Gary Taubes (The Case Against Sugar)
Loaves of fig and pepper bread, of course. But there was also lasagna cooked in miniature pumpkins, and pumpkin-seed brittle. Roasted red pepper soup, and spiced caramel potato cakes. Corn muffins and brown sugar popcorn balls and a dozen cupcakes, each with a different frosting, because what was first frost without frosting? Pear beer and clove ginger ale in dark bottles sat in the icy beverage tub. They ate well into the afternoon, and the more they ate, the more food there seemed to be. Pretzel buns and cranberry cheese and walnuts appearing, just when they thought they'd tasted everything.
Sarah Addison Allen (First Frost (Waverley Family, #2))
After his initial homecoming week, after he'd been taken to a bunch of sights by his cousins, after he'd gotten somewhat used to the scorching weather and the surprise of waking up to the roosters and being called Huascar by everybody (that was his Dominican name, something else he'd forgotten), after he refused to succumb to that whisper that all long-term immigrants carry inside themselves, the whisper that says You do not belong, after he'd gone to about fifty clubs and because he couldn't dance salsa, merengue, or bachata had sat and drunk Presidentes while Lola and his cousins burned holes in the floor, after he'd explained to people a hundred times that he'd been separated from his sister at birth, after he spent a couple of quiet mornings on his own, writing, after he'd given out all his taxi money to beggars and had to call his cousin Pedro Pablo to pick him up, after he'd watched shirtless shoeless seven-year-olds fighting each other for the scraps he'd left on his plate at an outdoor cafe, after his mother took them all to dinner in the Zona Colonial and the waiters kept looking at their party askance (Watch out, Mom, Lola said, they probably think you're Haitian - La unica haitiana aqui eres tu, mi amor, she retorted), after a skeletal vieja grabbed both his hands and begged him for a penny, after his sister had said, You think that's bad, you should see the bateys, after he'd spent a day in Bani (the camp where La Inca had been raised) and he'd taken a dump in a latrine and wiped his ass with a corn cob - now that's entertainment, he wrote in his journal - after he'd gotten somewhat used to the surreal whirligig that was life in La Capital - the guaguas, the cops, the mind-boggling poverty, the Dunkin' Donuts, the beggars, the Haitians selling roasted peanuts at the intersections, the mind-boggling poverty, the asshole tourists hogging up all the beaches, the Xica de Silva novelas where homegirl got naked every five seconds that Lola and his female cousins were cracked on, the afternoon walks on the Conde, the mind-boggling poverty, the snarl of streets and rusting zinc shacks that were the barrios populares, the masses of niggers he waded through every day who ran him over if he stood still, the skinny watchmen standing in front of stores with their brokedown shotguns, the music, the raunchy jokes heard on the streets, the mind-boggling poverty, being piledrived into the corner of a concho by the combined weight of four other customers, the music, the new tunnels driving down into the bauxite earth,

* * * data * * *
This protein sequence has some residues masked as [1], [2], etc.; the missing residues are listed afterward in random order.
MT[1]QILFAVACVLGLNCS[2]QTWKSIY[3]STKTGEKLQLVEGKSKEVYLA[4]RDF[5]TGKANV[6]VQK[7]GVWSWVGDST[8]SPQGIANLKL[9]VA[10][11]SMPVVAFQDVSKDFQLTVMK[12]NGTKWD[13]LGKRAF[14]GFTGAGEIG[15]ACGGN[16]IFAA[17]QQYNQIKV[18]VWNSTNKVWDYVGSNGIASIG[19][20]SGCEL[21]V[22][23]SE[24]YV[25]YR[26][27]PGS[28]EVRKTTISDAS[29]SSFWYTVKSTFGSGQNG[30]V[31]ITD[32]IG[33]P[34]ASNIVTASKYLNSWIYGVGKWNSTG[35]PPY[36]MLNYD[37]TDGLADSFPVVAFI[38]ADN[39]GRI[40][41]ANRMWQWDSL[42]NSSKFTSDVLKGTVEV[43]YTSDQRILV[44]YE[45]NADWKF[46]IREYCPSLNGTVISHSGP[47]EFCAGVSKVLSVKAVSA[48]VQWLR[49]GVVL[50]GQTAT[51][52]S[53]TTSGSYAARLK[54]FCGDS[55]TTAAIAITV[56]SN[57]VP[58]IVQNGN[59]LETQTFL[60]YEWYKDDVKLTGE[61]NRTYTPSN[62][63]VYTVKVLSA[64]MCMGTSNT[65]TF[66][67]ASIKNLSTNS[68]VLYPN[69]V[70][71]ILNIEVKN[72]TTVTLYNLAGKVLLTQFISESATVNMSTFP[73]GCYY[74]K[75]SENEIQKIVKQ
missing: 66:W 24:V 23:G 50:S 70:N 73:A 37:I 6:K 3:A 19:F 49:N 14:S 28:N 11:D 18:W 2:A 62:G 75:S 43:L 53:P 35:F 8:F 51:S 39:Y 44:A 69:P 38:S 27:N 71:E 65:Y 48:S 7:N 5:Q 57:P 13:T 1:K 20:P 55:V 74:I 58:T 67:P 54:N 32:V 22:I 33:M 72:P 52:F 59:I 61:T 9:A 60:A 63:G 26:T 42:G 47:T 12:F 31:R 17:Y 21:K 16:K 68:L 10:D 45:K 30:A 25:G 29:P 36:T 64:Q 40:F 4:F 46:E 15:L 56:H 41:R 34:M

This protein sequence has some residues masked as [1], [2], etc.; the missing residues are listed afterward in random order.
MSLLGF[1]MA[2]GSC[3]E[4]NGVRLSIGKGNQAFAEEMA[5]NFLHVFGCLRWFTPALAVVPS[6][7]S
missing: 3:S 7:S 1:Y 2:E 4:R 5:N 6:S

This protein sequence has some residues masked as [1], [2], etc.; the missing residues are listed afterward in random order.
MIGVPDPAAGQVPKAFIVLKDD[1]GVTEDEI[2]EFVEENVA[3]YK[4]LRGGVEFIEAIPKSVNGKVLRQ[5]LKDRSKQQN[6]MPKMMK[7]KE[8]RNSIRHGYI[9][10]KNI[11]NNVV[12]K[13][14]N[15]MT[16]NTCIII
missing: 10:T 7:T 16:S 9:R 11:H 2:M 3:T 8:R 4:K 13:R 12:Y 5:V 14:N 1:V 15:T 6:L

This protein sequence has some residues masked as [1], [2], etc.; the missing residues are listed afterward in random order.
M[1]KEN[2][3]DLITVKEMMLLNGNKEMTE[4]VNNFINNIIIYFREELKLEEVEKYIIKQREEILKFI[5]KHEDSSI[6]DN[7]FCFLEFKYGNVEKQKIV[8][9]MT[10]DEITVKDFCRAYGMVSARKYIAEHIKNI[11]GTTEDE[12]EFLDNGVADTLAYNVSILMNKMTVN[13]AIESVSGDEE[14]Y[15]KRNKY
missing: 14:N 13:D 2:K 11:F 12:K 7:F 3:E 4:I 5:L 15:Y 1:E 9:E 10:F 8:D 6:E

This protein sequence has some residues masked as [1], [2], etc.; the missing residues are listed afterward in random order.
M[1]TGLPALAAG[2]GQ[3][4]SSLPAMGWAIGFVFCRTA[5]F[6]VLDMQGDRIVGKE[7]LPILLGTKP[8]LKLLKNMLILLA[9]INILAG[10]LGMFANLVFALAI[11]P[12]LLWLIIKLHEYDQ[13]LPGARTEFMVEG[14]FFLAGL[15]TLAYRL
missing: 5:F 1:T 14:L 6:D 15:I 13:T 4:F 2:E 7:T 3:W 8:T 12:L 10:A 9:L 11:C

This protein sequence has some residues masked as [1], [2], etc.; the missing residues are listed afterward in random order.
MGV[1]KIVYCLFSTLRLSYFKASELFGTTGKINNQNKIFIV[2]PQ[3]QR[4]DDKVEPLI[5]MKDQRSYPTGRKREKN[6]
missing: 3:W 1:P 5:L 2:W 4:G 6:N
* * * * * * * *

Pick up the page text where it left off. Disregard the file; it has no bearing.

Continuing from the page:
Junot Díaz (The Brief Wondrous Life of Oscar Wao)